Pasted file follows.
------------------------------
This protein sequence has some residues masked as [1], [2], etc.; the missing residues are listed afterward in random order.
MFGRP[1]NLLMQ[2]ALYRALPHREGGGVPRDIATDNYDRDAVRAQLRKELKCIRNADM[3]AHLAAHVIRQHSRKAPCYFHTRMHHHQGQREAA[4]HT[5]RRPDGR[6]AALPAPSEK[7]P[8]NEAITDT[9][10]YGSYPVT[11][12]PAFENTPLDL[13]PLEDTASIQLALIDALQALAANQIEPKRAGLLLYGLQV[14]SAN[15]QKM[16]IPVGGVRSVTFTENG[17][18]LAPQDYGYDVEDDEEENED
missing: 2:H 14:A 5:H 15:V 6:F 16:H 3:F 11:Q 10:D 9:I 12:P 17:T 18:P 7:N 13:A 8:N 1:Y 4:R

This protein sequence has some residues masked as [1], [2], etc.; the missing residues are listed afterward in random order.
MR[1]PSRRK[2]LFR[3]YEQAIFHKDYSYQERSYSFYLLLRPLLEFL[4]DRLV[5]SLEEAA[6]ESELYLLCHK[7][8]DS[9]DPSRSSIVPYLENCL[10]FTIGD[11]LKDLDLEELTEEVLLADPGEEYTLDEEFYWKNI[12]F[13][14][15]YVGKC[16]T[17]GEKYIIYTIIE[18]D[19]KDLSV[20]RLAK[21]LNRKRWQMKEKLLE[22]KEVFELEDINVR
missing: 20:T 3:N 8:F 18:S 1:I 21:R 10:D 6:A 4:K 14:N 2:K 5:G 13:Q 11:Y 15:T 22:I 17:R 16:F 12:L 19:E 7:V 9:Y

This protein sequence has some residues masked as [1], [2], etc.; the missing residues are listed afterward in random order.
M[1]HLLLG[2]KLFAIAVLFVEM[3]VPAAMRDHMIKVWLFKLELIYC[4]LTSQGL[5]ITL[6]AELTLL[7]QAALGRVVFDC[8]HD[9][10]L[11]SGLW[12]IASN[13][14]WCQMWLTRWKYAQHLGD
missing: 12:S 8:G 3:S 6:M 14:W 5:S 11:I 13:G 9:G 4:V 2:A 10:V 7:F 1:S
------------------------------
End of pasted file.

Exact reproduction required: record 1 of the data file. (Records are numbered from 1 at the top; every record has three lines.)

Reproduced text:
This protein sequence has some residues masked as [1], [2], etc.; the missing residues are listed afterward in random order.
MFGRP[1]NLLMQ[2]ALYRALPHREGGGVPRDIATDNYDRDAVRAQLRKELKCIRNADM[3]AHLAAHVIRQHSRKAPCYFHTRMHHHQGQREAA[4]HT[5]RRPDGR[6]AALPAPSEK[7]P[8]NEAITDT[9][10]YGSYPVT[11][12]PAFENTPLDL[13]PLEDTASIQLALIDALQALAANQIEPKRAGLLLYGLQV[14]SAN[15]QKM[16]IPVGGVRSVTFTENG[17][18]LAPQDYGYDVEDDEEENED
missing: 2:H 14:A 5:H 15:V 6:F 16:H 3:F 11:Q 10:D 9:I 12:P 17:T 18:P 7:N 13:A 8:N 1:Y 4:R